“I didn’t think it was even possible for me to play, to start, score or even touch the ball on the boys team, so it’s good,” Hall said. “I really love it.”

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14 Comments

  1. GCJ 01 says:

    Good for Franeka! I’m glad she was able to play. However, the sad thing is (which was brought up in a comment in an earlier post) is schools having to drop certain sports due to grades or lack of interest. I really hope the AAA finds a solution to this. There is no easy fix, but Mr. Collins is a great commissioner and will be able to get it done. Again, great job Franeka and I wish you the best in all that you do.

    • Nate says:

      While I’m happy for the young lady, i’m also dissappointed by Commisionor Collins decision to allow her to play when she could have easlily played on a girls team for another school. This young lady should have been able to showcase her talents especially this being her last year. I know this has been done before on the boys side when the school did’nt field a team, they were allowed to played for their district school.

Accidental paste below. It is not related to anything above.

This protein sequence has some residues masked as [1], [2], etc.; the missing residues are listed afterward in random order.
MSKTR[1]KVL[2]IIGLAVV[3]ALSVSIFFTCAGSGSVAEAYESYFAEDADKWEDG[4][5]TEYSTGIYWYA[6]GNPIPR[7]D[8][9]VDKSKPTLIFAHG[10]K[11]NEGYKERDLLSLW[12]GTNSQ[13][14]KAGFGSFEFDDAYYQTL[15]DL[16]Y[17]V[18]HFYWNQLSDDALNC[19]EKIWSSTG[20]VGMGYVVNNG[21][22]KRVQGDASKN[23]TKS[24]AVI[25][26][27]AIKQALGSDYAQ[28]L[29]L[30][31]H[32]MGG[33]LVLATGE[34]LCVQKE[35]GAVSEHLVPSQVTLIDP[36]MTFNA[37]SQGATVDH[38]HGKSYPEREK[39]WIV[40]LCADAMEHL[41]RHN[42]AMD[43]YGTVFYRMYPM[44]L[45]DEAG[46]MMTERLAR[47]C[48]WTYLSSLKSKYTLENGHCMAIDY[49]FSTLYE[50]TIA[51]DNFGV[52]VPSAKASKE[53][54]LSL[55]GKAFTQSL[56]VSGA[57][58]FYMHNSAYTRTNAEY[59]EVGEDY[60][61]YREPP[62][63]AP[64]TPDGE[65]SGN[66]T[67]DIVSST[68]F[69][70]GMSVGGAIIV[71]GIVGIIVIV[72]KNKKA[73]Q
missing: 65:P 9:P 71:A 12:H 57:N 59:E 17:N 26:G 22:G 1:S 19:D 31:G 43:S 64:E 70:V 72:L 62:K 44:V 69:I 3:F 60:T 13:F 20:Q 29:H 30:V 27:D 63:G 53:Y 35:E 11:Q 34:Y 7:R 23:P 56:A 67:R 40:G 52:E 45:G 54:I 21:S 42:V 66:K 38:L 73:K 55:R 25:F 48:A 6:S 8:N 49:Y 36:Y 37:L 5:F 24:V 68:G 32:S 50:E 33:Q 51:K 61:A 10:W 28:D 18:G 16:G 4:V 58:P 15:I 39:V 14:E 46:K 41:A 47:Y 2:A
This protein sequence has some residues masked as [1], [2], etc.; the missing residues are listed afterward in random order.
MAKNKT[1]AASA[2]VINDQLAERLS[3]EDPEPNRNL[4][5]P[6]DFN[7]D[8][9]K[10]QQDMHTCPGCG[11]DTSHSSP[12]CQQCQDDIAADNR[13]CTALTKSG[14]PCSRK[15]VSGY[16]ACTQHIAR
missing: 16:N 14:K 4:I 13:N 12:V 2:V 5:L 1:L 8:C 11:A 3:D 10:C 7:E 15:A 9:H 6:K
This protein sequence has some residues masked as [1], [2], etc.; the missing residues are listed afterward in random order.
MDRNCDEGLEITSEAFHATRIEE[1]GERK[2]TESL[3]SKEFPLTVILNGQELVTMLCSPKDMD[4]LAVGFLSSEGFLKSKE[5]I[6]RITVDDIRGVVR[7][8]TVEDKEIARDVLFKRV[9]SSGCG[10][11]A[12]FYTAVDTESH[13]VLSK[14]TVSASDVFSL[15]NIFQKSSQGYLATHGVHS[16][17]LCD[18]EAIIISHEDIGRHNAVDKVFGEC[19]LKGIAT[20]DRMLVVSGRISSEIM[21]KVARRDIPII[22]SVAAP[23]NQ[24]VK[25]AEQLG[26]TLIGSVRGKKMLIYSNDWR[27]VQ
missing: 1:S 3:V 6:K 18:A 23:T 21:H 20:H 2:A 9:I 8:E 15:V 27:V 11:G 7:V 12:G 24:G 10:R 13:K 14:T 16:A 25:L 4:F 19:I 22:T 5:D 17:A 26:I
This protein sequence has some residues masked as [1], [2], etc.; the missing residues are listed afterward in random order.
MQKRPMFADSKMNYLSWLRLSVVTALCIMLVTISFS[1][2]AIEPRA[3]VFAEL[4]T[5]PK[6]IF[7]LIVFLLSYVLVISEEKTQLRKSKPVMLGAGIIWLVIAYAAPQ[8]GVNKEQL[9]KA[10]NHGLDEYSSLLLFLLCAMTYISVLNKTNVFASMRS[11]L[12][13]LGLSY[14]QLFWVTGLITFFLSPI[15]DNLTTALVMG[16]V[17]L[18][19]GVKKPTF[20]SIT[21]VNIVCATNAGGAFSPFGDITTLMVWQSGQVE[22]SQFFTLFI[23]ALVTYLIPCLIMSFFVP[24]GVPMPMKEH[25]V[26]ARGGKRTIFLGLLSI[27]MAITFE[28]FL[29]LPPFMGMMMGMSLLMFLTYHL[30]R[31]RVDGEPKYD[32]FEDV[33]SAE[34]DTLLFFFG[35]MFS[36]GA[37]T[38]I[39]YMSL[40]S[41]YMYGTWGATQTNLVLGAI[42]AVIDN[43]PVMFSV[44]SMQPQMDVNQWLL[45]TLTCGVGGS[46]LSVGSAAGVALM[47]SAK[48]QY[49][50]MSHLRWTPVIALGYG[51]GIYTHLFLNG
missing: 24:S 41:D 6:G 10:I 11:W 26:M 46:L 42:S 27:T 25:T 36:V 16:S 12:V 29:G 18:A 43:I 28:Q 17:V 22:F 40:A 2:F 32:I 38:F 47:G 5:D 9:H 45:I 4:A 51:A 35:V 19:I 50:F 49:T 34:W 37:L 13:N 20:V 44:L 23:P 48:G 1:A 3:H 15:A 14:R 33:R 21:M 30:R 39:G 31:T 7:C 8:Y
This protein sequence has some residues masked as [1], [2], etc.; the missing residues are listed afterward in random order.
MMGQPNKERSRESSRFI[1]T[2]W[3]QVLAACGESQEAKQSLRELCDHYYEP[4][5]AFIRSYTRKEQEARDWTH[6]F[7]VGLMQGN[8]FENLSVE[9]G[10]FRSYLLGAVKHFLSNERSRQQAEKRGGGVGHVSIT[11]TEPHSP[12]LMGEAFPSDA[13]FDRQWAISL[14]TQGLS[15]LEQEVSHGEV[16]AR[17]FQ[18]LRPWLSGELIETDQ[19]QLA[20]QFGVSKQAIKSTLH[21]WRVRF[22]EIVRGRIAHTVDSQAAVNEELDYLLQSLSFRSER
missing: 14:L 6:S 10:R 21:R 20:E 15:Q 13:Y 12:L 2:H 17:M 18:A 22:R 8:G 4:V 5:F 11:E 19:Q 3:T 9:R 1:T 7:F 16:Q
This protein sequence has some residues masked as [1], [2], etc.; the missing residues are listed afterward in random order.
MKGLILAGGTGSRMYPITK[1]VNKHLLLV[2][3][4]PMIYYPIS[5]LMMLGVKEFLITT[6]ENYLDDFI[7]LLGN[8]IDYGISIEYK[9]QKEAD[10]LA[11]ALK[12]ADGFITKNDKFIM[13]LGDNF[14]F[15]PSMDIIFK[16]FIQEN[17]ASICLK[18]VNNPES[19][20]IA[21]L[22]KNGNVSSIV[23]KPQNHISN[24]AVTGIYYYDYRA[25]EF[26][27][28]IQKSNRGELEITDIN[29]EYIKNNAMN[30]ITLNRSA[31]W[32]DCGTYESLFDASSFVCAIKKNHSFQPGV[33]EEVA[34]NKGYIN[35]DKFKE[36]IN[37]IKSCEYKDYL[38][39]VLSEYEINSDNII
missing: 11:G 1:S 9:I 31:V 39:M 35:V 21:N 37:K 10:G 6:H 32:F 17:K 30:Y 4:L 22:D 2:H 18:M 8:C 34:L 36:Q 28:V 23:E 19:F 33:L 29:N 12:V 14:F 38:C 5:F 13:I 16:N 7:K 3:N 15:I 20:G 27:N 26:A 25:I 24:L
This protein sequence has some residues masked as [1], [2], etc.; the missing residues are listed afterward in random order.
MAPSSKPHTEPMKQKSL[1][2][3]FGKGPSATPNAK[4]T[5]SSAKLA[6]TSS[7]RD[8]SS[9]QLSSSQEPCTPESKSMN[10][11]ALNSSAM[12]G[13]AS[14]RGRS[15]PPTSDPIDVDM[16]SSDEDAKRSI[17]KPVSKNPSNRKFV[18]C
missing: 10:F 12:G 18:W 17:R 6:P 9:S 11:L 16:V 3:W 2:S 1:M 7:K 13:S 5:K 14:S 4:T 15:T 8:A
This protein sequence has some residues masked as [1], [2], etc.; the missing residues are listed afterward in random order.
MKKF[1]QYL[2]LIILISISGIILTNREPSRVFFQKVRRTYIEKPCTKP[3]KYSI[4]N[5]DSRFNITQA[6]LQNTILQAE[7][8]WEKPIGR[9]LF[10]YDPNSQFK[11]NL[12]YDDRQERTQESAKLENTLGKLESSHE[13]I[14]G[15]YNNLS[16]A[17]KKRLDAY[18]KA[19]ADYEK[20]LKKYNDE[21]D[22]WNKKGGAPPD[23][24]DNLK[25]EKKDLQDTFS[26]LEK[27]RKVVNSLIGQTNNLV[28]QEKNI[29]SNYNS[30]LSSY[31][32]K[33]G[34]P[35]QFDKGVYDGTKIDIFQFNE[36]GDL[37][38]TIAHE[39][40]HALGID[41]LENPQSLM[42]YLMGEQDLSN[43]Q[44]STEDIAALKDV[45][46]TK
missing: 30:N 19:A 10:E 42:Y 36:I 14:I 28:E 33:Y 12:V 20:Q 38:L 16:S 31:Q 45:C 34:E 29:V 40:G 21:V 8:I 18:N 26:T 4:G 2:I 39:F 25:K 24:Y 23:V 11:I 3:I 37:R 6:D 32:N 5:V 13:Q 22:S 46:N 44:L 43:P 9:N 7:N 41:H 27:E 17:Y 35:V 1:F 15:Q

As an alumnas of the AAA, it is really coming to a sad state when it comes to fielding competitive teams. AAA should have stuck with the big8 instead of letting these smaller schools field teams, which in my mind “watered” down the playing level.

      • mger says:

        MR.Collins should let other students join another school team if the school that they are going to dosnt offer the sport that the person wants to do

        • jbalan says:

          I believe he does. It happens often for students that go to School of the Arts.

          • fan says: